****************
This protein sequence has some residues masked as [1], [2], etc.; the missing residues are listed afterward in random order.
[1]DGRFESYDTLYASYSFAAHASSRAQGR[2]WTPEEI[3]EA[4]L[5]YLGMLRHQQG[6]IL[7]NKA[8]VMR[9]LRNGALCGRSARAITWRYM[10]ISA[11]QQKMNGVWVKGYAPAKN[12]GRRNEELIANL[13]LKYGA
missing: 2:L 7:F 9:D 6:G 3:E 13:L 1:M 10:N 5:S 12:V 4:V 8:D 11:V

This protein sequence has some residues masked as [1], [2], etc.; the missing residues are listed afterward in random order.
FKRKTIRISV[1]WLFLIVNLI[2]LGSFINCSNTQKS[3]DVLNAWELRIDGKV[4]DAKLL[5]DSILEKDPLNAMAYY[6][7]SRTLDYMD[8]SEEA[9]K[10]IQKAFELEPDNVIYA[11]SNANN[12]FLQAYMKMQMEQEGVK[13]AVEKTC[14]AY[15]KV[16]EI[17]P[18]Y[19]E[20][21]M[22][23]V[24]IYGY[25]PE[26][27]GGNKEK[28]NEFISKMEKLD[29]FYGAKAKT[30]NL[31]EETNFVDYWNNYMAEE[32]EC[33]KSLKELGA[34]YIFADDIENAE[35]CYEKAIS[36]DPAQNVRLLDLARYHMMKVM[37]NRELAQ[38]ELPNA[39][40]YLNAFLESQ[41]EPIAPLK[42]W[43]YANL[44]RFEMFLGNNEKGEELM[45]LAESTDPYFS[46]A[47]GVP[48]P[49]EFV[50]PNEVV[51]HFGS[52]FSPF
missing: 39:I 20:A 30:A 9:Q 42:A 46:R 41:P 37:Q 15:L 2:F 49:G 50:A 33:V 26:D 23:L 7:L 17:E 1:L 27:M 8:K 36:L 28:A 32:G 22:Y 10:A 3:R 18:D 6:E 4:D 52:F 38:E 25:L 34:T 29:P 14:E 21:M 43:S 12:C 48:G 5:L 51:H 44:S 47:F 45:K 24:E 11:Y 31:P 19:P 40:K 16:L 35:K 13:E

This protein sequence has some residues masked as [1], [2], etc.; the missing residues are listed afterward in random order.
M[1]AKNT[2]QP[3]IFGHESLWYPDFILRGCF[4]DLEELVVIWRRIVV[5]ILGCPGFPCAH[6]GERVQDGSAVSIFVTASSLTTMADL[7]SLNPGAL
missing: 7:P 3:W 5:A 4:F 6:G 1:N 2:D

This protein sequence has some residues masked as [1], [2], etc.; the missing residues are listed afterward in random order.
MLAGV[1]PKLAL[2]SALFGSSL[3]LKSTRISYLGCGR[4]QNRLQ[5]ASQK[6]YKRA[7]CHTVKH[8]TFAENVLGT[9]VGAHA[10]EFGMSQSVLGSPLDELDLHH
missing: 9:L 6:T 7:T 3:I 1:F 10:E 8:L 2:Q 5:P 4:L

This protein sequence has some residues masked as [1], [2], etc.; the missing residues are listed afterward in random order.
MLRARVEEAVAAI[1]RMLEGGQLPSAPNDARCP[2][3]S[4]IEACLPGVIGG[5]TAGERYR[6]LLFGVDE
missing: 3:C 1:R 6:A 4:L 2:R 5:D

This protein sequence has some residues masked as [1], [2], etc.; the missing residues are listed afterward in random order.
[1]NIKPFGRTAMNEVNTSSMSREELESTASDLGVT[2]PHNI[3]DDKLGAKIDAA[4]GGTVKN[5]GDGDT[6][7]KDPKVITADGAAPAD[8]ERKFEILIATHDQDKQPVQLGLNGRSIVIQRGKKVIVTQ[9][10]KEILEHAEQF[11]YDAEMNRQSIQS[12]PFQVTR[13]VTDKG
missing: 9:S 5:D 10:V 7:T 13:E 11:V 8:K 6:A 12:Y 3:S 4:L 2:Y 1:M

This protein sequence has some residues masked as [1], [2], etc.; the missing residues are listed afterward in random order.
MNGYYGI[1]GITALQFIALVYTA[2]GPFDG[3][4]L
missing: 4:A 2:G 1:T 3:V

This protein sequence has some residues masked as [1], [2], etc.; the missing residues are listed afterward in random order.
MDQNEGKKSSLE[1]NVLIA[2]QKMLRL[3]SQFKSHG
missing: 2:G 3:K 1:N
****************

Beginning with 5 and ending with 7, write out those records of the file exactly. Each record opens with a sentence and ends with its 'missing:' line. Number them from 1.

This protein sequence has some residues masked as [1], [2], etc.; the missing residues are listed afterward in random order.
MLRARVEEAVAAI[1]RMLEGGQLPSAPNDARCP[2][3]S[4]IEACLPGVIGG[5]TAGERYR[6]LLFGVDE
missing: 3:C 1:R 6:A 4:L 2:R 5:D

This protein sequence has some residues masked as [1], [2], etc.; the missing residues are listed afterward in random order.
[1]NIKPFGRTAMNEVNTSSMSREELESTASDLGVT[2]PHNI[3]DDKLGAKIDAA[4]GGTVKN[5]GDGDT[6][7]KDPKVITADGAAPAD[8]ERKFEILIATHDQDKQPVQLGLNGRSIVIQRGKKVIVTQ[9][10]KEILEHAEQF[11]YDAEMNRQSIQS[12]PFQVTR[13]VTDKG
missing: 9:S 5:D 10:V 7:T 13:E 11:V 8:K 6:A 12:Y 3:S 4:L 2:Y 1:M

This protein sequence has some residues masked as [1], [2], etc.; the missing residues are listed afterward in random order.
MNGYYGI[1]GITALQFIALVYTA[2]GPFDG[3][4]L
missing: 4:A 2:G 1:T 3:V